THREE patient groups that successfully lobbied for a new leukaemia drug to be on the NHS received over £60,000 from the pharma firm behind the product.

One of the charities relies on Big Pharma for 70 per cent of its funding and has a trustee with financial links to Janssen-Cilag, which manufactures the Ibrutinib drug.

Professor David Miller, an academic who is also a transparency campaigner, said the practice of healthcare giants funding these groups “distorts” the decision-making process.

The Scottish Medicines Consortium (SMC) is the NHS organisation that decides on whether new treatments can be recommended for use north of the border.

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Its decisions are crucial for patients, but also for pharma companies whose profits can be boosted by SMC judgements.

Treatments for blood cancer, skin cancer and high cholesterol were last week among six new medicines publicised by the SMC as being approved. However, although the decisions will benefit some patients, the role played by patient groups during the SMC process is again being questioned. In the case of Ibrutinib, Leukaemia Care, the Chronic Lymphocytic Leukaemia Support Association (CLLSA) and Bloodwise made formal submissions in relation to the capsules.

According to the SMC assessment, the CLLSA has received approximately 70 per cent of its funding from pharma firms in the past two years, including from Janssen.

The company provided the CLLSA with a £20,000 grant in 2104 for “summits”, “video materials”, “surveys” and “conferences”.

The patient group’s latest accounts state: “Main source of funds are from members donations and grants from pharmaceutical companies.”

One listed CLLSA trustee is Dr Samir Agrawal, who has declared around £2,000 in travel, accommodation and registration fees from Janssen on the Association of the British Pharmaceutical Industry disclosure website.

However, charity chair David Innes denied the CLLSA had a conflict of interest: “All our relations with pharmaceutical companies are regulated by the code of the ABPI. This code specifically rules out any interference in our affairs by any pharma company.”

Leukaemia Care has benefited from £21,954 from Janssen since 2014. A spokesperson said this sum amounted to roughly 1.1% of the charity’s annual income.

He added: “As a charity providing information and support to anybody affected by blood cancer, we recognise the importance of working collaboratively with all stakeholders with an interest in blood cancers. We work closely with key players in the blood cancer field – including the NHS, the Department of Health, medical professionals, other charities and the pharmaceutical industry.”

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Bloodwise, another charity in the same field, has received £20,500 from Janssen since January 2014. As with the two other patient groups, the financial link was declared to the SMC.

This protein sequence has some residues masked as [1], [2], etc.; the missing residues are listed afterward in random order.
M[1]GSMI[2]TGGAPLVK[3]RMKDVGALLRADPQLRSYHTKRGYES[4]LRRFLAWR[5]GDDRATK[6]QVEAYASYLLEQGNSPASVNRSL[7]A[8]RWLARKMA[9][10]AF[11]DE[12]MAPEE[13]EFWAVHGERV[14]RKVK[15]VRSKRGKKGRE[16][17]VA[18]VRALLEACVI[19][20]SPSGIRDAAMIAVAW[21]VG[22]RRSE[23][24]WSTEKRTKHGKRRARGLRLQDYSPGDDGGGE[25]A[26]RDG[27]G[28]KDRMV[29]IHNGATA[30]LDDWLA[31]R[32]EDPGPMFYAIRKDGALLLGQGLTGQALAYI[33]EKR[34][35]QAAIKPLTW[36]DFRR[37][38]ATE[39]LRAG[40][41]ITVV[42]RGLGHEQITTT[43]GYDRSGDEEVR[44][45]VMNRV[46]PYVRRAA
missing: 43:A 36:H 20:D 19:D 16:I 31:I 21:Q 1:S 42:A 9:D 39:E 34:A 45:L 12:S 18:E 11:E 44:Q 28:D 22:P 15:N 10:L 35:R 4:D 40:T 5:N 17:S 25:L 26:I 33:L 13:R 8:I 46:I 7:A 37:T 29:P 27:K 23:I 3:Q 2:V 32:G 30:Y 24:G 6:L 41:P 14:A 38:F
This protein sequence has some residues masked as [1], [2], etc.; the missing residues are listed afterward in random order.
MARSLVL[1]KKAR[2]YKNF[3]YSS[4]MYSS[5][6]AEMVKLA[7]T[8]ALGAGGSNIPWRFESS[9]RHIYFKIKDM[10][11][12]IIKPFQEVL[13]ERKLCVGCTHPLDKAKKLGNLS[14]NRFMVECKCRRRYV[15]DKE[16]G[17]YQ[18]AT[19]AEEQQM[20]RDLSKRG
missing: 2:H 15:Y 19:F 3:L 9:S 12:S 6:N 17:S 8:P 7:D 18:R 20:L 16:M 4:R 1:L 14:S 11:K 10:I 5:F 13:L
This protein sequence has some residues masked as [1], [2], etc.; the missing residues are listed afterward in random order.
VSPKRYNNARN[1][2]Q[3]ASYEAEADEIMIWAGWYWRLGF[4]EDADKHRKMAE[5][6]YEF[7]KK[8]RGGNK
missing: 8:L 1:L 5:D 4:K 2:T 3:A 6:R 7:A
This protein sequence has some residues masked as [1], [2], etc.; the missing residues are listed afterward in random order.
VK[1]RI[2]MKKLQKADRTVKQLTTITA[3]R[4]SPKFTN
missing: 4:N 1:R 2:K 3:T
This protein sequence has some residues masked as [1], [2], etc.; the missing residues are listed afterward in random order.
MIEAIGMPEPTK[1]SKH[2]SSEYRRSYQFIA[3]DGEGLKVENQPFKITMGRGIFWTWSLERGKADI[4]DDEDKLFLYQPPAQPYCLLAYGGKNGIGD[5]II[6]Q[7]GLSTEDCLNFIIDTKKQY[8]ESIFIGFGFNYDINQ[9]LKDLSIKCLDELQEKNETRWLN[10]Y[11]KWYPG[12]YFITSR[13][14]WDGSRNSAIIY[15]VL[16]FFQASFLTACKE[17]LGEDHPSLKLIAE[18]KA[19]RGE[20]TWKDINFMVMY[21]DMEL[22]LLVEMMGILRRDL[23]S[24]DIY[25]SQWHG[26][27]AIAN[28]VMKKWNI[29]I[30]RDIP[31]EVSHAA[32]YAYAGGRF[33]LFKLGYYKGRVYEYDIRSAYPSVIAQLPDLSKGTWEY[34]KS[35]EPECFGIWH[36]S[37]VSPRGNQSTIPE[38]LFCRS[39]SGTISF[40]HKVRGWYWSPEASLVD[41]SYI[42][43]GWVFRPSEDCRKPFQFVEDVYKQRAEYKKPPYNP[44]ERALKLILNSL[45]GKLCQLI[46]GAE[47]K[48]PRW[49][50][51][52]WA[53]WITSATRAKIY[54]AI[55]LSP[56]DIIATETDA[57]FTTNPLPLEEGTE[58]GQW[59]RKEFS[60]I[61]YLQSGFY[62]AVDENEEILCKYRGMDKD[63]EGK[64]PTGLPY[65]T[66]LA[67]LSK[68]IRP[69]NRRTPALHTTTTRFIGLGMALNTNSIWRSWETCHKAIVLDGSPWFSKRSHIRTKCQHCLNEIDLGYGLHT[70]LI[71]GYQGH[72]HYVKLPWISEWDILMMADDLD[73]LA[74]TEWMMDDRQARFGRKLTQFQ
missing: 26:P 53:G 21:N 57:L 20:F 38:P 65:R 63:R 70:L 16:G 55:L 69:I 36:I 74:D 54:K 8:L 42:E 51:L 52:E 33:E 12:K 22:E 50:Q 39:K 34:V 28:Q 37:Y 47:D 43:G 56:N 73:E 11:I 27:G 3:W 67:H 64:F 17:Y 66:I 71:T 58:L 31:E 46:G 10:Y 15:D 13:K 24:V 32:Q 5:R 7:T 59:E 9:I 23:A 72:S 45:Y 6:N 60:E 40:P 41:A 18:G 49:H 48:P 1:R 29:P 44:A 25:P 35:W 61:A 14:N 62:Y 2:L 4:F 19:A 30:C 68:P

A spokesperson for Bloodwise also denied a conflict of interest: “The grants we received were not in relation to the promotion of any treatment, and such practice is not permitted by the codes of conduct that govern joint activity between the pharmaceutical industry and patient groups, as set out by the Association of the British Pharmaceutical Industry.”

However, not only did the three groups make submissions, but they also played a special role in the SMC process. The SMC recently created a new stage in its assessment procedure – the Patient and Clinician Engagement (PACE). Representatives from each patient group participated in the PACE meeting.

Miller, who teaches sociology at Bath University, said: “Patient groups are increasingly being funded by big pharma to act as third-party supporters – sometimes called front groups – to distort the decision-making process by claiming that there are independent voices calling for drugs to be approved. The approval of drugs for the health service should be made on grounds of need and efficacy and groups with conflicts of interest – effectively lobbyists for industry – should be excluded from the process.”

An SMC spokesman said: “Details of all pharma funding received by patient groups who make submissions on medicines we are reviewing are fully declared as part of our processes.”

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A spokesperson for Janssen said: "At Janssen, we partner with a wide range of stakeholders and organisations, including patient groups, to grow our understanding of the needs of patients and their families. We believe in absolute transparency to help build trust and understanding around these important relationships, which are critical to the future of medical innovation."